Finally in staying aligned with my protean life, revisiting my development plan keeps me in touch with my skill base, where I need improvements and the best way to manage changes in life and in career.
Noe, R. A. (2013). Employee training and development (6th ed.). New York, NY: McGraw Hill.
Slide 1 – Development are step or programs that help employees perform effectively in their current job or future job with the company such as formal education, job experiences, building relationships, and assessments of personality and abilities (Noe, 2013). I have outlined five critical reasons this organization should adopt and implement employee development strategies.
Slide 2 – Training and development may seem similar, but there are differences. While training focuses on helping employee’s improve performance in their current jobs, employee development prepares them for other positions in the company and develops their skill set to move into positions yet to exist (Noe, 2013).
Slide 3 – Chart
Slide 4 – Commitment and Retention: Development is critical to hold on to current leadership talent and to attract new talent. It is also critical to develop employees with leadership potential (Noe, 2013). Talent Acquisition (Management): Prepares employees for change in current jobs due to new systems, technology or new product development. It also prepares them or provides them the ability to move into new roles within the company or to fill new jobs created by new technology or product lines (Noe, 2013). Increasing Employee Retention (Non-Management): Development activities help non-management employees develop managers’ skills that can increase in-house talent. Developing Employee Initiatives: Employee development programs show employees the company in invested in them; that the company is committed in developing their skills for personal growth and promotions (Noe, 2013). Development programs also create a positive work environment which acts as incentive for current employees to stay as well as potential employees to bring their talent. Creates Competitive Advantage: Development is vital to the personal growth of high-potential managers keeping them with the company rather than seeing them leave to join competitors.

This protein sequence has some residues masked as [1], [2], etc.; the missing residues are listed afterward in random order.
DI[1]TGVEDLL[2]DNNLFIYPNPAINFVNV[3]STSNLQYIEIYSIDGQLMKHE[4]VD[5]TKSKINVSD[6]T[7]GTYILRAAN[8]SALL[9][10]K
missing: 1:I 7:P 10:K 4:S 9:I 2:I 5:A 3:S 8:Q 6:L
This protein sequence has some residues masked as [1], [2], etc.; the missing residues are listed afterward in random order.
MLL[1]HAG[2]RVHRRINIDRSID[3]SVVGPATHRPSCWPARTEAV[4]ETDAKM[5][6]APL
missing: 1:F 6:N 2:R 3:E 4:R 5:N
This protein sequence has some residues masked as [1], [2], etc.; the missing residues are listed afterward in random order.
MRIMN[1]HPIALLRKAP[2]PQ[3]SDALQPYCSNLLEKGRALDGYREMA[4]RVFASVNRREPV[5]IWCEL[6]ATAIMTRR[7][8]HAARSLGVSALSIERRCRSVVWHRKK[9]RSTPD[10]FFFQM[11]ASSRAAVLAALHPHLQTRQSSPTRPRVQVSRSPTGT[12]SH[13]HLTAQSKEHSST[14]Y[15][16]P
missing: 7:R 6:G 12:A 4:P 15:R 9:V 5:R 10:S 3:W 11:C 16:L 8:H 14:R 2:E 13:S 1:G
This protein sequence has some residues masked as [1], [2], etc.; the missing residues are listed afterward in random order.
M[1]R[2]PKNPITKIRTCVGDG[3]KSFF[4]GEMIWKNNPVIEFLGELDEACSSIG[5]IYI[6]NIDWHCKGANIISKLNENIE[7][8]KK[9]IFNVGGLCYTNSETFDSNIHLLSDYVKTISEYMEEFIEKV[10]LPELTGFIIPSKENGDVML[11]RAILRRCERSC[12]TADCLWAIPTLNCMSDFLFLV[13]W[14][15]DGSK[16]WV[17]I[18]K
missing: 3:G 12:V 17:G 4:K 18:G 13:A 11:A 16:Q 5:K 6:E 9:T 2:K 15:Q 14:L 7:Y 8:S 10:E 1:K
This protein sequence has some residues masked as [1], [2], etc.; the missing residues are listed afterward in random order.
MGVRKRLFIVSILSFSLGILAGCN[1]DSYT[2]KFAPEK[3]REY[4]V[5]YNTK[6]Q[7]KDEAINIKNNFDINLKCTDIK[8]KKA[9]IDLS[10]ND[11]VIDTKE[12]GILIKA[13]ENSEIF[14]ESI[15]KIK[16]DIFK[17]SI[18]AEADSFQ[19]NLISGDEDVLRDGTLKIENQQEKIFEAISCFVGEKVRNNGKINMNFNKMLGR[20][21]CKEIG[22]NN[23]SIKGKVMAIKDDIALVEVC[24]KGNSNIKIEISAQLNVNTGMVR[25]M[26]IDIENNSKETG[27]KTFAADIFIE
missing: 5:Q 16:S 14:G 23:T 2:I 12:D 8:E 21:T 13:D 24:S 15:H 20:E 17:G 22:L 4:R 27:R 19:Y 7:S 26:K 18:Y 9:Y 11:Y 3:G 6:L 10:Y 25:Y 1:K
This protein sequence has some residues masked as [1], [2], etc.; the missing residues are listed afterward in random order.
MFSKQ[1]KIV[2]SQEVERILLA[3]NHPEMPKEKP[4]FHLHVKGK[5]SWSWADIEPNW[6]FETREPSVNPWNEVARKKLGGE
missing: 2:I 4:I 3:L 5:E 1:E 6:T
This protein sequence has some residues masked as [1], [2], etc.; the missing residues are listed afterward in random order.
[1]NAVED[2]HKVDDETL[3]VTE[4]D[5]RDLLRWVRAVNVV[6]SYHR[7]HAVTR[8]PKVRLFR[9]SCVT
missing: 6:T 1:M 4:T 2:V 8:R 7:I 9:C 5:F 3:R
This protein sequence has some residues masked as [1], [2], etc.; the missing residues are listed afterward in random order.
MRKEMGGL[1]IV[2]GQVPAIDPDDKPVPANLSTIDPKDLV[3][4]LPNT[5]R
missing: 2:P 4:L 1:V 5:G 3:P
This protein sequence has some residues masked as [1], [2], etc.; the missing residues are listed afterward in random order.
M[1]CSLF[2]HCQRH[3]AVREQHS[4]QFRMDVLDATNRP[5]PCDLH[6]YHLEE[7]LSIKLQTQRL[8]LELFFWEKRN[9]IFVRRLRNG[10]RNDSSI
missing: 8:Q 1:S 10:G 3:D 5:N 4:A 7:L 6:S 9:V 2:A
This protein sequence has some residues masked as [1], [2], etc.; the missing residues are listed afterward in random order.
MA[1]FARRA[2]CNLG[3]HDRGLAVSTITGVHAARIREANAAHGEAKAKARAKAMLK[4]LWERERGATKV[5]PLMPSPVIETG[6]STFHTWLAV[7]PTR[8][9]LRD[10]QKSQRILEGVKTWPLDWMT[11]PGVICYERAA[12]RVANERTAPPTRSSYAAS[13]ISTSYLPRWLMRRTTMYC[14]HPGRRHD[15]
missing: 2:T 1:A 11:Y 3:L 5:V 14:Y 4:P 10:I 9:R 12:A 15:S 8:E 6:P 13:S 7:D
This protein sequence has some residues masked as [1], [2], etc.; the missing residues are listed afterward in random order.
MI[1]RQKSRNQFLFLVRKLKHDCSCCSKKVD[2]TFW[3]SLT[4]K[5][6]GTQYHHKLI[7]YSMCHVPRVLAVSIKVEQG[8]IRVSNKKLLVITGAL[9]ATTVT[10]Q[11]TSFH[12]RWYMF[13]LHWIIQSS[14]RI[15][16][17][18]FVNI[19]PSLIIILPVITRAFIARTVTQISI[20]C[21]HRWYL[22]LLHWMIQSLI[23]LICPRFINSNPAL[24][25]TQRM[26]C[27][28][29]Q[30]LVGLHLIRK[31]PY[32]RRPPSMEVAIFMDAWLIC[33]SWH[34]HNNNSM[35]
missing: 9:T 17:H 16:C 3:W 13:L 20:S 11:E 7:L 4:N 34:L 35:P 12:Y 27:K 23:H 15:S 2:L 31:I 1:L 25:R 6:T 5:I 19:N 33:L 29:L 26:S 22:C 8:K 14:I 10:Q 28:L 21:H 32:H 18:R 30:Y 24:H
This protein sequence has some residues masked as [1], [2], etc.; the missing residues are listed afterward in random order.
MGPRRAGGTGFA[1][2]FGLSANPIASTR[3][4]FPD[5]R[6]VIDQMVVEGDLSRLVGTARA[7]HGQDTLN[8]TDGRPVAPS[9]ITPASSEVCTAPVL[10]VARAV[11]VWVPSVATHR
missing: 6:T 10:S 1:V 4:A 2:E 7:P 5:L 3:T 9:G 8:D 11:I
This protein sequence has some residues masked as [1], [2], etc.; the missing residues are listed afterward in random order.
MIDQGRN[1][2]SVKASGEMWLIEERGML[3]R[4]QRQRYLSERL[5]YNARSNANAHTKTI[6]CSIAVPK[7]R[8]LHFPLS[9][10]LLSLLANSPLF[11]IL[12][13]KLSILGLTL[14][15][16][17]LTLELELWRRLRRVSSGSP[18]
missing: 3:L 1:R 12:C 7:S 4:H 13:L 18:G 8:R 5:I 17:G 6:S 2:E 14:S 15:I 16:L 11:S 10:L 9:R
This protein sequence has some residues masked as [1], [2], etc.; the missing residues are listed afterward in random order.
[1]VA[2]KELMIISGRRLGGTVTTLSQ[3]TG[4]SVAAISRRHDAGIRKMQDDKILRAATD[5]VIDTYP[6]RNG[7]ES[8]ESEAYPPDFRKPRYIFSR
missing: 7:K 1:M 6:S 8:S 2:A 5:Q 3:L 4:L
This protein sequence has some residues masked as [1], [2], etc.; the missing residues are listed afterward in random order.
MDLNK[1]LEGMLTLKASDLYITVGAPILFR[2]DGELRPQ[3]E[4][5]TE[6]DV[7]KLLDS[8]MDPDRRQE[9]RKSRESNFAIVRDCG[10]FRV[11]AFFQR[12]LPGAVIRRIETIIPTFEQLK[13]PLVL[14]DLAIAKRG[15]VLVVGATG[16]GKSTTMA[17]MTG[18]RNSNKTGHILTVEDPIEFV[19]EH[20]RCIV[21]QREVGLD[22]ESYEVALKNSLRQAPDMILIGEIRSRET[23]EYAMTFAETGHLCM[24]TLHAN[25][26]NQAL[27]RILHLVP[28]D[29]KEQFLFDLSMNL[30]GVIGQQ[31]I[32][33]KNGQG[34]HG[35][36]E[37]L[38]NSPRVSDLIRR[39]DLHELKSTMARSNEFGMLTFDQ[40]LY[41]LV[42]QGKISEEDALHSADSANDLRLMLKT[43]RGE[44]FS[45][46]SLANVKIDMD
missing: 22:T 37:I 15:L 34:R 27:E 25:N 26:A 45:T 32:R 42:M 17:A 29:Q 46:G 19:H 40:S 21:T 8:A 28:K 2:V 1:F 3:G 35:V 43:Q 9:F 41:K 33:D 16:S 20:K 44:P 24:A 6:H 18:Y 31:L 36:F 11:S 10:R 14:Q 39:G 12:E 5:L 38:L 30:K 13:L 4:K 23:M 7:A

Slide 5 – Three types of employee development initiatives I recommend this company implement immediately are: Formal Education Programs/Executive Education. These include university programs and executive MBA programs, while innovative companies offer customized programs in-house. These programs are designed to keep management up-to-date on real-world environments, improving their skills (Noe, 2013). Tuition Reimbursement. Tuition reimbursement encourages all employees to develop, not just those at the management level. Interpersonal Relationships. Mentoring and Coaching provide benefits for employees such as developing skills and increasing their knowledge about the company as long as interaction is with a more experienced and positive organizational member (Noe, 2013). Mentoring and coaching programs also can develop positive leadership qualities; Pace (2010) suggests positive mentoring can increase “profitability, productivity, quality, innovation, customer satisfaction, and employee retention” (p. 44).